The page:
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Draft Guidelines on Transmission of Monetary Policy Rates to Banks’ Lending Rates – Base Rate Guidelines


1. Under Base Rate system which came into effect from July 1, 2010, all categories of domestic rupee loans should be priced only with reference to the Base Rate, subject to the conditions mentioned in our circulars DBOD.No.Dir.BC.88/13.03.00/2009-10 dated April 9, 2010 and DBR. Dir.BC.No.63/13.03.00/2014-15 dated January 19, 2015. For monetary transmission to occur, lending rates have to be sensitive to the policy rate. At present, banks follow different methodologies for computing their Base Rate. While some use the average cost of funds method, some have adopted the marginal cost of funds while others use the blended cost of funds (liabilities) method. It was observed that Base Rates based on marginal cost of funds are more sensitive to changes in the policy rates

2. In this connection, attention is invited to the first Bi-monthly Monetary Policy Statement 2015-16 announced on April 7, 2015 wherein it was stated that in order to improve the efficiency of monetary policy transmission, the Reserve Bank will encourage banks to move in a time-bound manner to marginal-cost-of-funds-based determination of their Base Rate’.

Revised Methodology

3. On the basis of supervisory findings and discussions with banks, the extant guidelines on computation of Base Rate as well as the methodology for determining lending rates have been reviewed. The banks will now be required to compute their Base Rate as under:

(a) Components of Base Rate

The components of Base Rate will include Cost of Funds, Negative Carry on CRR/SLR, Un-allocable overhead costs and Average return on Networth which will be calculated as under:

(i) Cost of Funds

The marginal cost of funds should be used for computing the cost of funds. The marginal cost should be arrived at by taking into consideration all sources of fund other than equity. Cost of deposits should be calculated using the latest interest rate/card rate payable on current and savings deposits and the term deposits of various maturities. Cost of borrowings should be arrived at using the average rates at which funds were raised in the last one month preceding the date of review. Each of these rates should be weighted by the proportionate balance outstanding on the date of review.

Illustratively, marginal cost will be arrived at as under:

Sl Source of funds (excluding equity) Rates offered on the date of review/rates at which funds raised Balance outstanding in the books of the bank on the date of review as a percentage of total funds (excluding equity) Marginal cost
(1) x(2)
    (1) (2)  
1 Deposits      
a Current Deposits 0.00 7% 0.00
b Savings Deposits 4.00 21% 0.84
c Term deposits *      
  Upto one month 4.5 2% 0.09
  One month to six months 7.00 10% 0.70
  Six months to one year 7.5 26% 1.95
  More than one year 8.0 22% 1.76
2 Borrowings      
  RBI 7.25 2% 0.15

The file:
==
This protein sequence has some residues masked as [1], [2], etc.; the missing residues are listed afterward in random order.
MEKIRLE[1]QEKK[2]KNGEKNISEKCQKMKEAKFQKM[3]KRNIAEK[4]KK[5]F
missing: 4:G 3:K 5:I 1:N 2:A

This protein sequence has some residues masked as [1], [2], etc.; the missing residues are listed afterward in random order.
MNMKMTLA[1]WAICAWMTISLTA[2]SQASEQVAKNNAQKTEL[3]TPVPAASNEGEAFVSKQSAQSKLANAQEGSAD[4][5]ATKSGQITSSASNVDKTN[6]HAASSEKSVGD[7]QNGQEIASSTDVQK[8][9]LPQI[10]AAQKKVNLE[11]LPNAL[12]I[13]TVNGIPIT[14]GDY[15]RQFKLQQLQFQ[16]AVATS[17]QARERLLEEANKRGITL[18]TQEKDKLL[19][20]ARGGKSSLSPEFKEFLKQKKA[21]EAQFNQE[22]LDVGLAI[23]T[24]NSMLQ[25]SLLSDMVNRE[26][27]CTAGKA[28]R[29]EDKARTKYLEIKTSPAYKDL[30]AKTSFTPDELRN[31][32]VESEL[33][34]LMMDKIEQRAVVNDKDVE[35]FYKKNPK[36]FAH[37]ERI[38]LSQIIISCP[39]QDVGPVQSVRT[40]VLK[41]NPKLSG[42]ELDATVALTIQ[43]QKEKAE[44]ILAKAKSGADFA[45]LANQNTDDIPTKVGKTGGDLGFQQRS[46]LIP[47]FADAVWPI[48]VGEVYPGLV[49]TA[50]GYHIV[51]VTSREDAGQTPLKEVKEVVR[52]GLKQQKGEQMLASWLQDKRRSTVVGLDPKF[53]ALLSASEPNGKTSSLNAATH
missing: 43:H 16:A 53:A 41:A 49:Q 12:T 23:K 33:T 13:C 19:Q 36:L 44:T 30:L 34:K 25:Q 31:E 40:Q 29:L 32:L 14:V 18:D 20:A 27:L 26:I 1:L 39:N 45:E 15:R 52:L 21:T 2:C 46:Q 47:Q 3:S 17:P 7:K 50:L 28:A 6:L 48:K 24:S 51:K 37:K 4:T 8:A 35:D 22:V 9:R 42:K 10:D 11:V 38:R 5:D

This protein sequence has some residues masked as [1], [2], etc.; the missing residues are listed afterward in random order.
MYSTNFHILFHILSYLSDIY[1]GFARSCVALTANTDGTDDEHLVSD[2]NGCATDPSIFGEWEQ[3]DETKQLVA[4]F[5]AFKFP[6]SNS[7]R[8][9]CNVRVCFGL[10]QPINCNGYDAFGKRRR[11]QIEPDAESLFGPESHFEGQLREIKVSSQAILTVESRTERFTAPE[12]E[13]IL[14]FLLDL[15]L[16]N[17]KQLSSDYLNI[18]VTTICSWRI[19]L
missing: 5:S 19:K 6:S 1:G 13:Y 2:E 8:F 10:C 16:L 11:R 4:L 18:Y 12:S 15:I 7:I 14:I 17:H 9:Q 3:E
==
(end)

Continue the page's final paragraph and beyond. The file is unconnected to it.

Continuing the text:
Other banks and institutions 7.20 2% 0.14
  Bonds and debentures 9.0 8% 0.72
  Marginal cost of funds     6.35
* Maturity buckets should be the same as the buckets included in the schedule of interest rates on deposits.

(ii) Negative carry on CRR and SLR

Negative carry on the mandatory CRR arises because the return on CRR balances is nil. Negative carry on SLR balances may arise if the actual return thereon is less than the cost of funds.

Negative carry on the mandatory levels of CRR and SLR balances should be calculated using the following formula:


Dcost = marginal cost of funds calculated at 3(a)(i) above.

SLR : mandatory level of Statutory Liquidity Ratio

Tr : 364 T-Bill Rate

CRR : mandatory level of Cash Reserve Ratio

(iii) Un-allocable overhead cost

The unallocable overhead costs should comprise solely of costs incurred for the bank as a whole and, hence, not allocable to any particular business activity/unit. These components would be fixed for 3 years, subject to review thereafter.

(iv) Average Return on networth

Average return on net worth is the hurdle rate of return on equity determined by the Board or management of the bank. It is expected that the component representing ‘return on networth’ will remain fairly constant and any change would be made only in case of a major shift in the business strategy of the bank.


(b) As advised in our circular DBR.Dir.BC.No.63/13.03.00/2014-15 dated January 19, 2015, banks should delineate the components of spread with the approval of their Boards. For the sake of uniformity in these components, broad components of spread finalised by IBA should be adopted by all banks.

Interest Rates on Loans

(c) The actual lending rates on the loans will be determined by adding the components of spread to the Base Rate in all cases.

(d) All other stipulations mentioned in the circulars DBOD.No.Dir.BC.88/13.03.00/2009-10 dated April 9, 2010 and DBR. Dir.BC.No.63/13.03.00/2014-15 dated January 19, 2015 will continue.

Time frame for implementation

(e) In order to give sufficient time to all the banks to adopt the above as well as the spread guidelines contained in our circular dated January 19, 2015, the proposed effective date of these guidelines is April 1, 2016.

(f) Banks should submit a road map clearly indicating the time frame for adopting the above to our Department of Banking Supervision, Central Office within a period of two months from the date of the final circular.

Medium Term goal

4. It is expected that the above steps would also be helpful in the medium term goal of banks pricing their floating rate loans linked to an external benchmark.

Once Financial Benchmarks India Pvt Ltd (FBIL) starts publishing various indices of market interest rates, banks will be encouraged to price their deposits as well as advances with reference to the external benchmarks publishedy the FBIL.